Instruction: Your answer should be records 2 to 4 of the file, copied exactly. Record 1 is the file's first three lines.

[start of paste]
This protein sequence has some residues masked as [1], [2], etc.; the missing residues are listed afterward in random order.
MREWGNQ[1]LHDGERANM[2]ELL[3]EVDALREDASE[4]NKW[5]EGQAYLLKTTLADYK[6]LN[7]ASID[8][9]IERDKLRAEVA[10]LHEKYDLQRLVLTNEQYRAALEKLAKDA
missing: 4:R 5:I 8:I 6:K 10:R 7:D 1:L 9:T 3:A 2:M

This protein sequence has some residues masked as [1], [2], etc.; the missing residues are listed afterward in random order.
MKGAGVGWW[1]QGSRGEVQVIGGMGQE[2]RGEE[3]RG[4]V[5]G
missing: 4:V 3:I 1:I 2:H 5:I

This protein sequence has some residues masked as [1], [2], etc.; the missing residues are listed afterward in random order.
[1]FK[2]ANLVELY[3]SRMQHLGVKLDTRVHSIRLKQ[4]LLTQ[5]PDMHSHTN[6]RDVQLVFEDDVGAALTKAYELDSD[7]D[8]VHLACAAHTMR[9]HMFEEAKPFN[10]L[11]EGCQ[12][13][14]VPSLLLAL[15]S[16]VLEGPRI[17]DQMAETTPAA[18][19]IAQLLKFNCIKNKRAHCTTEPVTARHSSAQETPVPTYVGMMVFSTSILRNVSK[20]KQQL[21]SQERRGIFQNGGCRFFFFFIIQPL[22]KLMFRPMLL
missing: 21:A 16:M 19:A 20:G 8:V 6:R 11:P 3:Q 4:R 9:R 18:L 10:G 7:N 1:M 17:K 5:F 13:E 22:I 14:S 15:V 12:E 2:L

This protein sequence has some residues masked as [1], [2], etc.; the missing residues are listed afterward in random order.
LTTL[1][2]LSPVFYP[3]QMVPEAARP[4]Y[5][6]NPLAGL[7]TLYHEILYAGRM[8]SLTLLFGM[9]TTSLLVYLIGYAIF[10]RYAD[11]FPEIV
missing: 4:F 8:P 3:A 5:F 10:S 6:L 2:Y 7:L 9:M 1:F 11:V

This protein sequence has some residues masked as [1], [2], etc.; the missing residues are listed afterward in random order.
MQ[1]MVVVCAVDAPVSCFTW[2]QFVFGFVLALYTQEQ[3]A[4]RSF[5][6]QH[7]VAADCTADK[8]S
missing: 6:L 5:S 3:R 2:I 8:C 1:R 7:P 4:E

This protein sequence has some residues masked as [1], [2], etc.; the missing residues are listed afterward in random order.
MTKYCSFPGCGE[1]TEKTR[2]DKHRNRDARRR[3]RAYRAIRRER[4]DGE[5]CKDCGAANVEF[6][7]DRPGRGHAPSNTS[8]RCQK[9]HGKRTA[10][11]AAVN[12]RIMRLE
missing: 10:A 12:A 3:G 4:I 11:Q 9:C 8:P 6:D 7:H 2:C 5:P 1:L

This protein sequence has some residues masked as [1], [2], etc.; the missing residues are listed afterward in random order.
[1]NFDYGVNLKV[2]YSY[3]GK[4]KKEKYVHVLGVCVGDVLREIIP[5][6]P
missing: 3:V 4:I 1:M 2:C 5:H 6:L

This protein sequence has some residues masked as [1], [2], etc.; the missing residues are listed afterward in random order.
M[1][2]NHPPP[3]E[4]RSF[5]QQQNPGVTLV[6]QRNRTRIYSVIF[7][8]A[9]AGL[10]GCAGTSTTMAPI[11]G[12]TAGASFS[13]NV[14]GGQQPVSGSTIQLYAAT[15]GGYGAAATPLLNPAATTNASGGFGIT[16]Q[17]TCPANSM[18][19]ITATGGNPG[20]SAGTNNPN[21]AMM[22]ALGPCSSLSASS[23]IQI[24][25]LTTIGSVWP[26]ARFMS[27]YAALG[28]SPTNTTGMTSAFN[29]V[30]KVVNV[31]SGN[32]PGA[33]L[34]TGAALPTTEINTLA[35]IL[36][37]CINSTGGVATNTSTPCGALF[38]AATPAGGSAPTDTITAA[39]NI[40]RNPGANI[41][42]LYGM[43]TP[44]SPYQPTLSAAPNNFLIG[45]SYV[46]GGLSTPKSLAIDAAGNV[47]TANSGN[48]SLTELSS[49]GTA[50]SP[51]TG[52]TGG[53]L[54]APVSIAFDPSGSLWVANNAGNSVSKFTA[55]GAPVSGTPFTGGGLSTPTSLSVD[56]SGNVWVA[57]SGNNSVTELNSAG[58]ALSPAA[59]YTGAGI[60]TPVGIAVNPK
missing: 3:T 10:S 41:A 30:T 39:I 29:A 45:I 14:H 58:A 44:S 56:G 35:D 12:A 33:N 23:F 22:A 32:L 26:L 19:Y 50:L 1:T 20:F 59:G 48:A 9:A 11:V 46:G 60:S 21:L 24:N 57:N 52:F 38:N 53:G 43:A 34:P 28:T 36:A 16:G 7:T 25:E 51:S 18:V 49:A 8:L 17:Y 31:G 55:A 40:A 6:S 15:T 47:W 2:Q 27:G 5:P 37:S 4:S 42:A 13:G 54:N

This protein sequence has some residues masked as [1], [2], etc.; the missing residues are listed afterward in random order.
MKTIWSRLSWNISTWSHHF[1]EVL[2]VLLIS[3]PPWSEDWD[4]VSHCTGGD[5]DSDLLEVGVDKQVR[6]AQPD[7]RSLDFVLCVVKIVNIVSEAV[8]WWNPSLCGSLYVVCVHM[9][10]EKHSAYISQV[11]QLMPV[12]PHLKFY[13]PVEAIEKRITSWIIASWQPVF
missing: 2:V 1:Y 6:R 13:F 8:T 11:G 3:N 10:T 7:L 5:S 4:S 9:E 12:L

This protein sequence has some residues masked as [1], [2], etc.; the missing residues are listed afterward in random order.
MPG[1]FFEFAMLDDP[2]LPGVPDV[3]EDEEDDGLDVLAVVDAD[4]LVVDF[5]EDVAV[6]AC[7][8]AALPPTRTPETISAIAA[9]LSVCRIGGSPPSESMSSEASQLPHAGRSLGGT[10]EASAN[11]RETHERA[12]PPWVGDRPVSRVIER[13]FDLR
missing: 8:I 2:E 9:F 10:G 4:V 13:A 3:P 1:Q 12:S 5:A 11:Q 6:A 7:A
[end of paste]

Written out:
This protein sequence has some residues masked as [1], [2], etc.; the missing residues are listed afterward in random order.
MKGAGVGWW[1]QGSRGEVQVIGGMGQE[2]RGEE[3]RG[4]V[5]G
missing: 4:V 3:I 1:I 2:H 5:I

This protein sequence has some residues masked as [1], [2], etc.; the missing residues are listed afterward in random order.
[1]FK[2]ANLVELY[3]SRMQHLGVKLDTRVHSIRLKQ[4]LLTQ[5]PDMHSHTN[6]RDVQLVFEDDVGAALTKAYELDSD[7]D[8]VHLACAAHTMR[9]HMFEEAKPFN[10]L[11]EGCQ[12][13][14]VPSLLLAL[15]S[16]VLEGPRI[17]DQMAETTPAA[18][19]IAQLLKFNCIKNKRAHCTTEPVTARHSSAQETPVPTYVGMMVFSTSILRNVSK[20]KQQL[21]SQERRGIFQNGGCRFFFFFIIQPL[22]KLMFRPMLL
missing: 21:A 16:M 19:A 20:G 8:V 6:R 11:P 3:Q 4:R 9:R 18:L 10:G 7:N 1:M 17:K 5:F 13:E 22:I 14:S 15:V 12:E 2:L

This protein sequence has some residues masked as [1], [2], etc.; the missing residues are listed afterward in random order.
LTTL[1][2]LSPVFYP[3]QMVPEAARP[4]Y[5][6]NPLAGL[7]TLYHEILYAGRM[8]SLTLLFGM[9]TTSLLVYLIGYAIF[10]RYAD[11]FPEIV
missing: 4:F 8:P 3:A 5:F 10:S 6:L 2:Y 7:L 9:M 1:F 11:V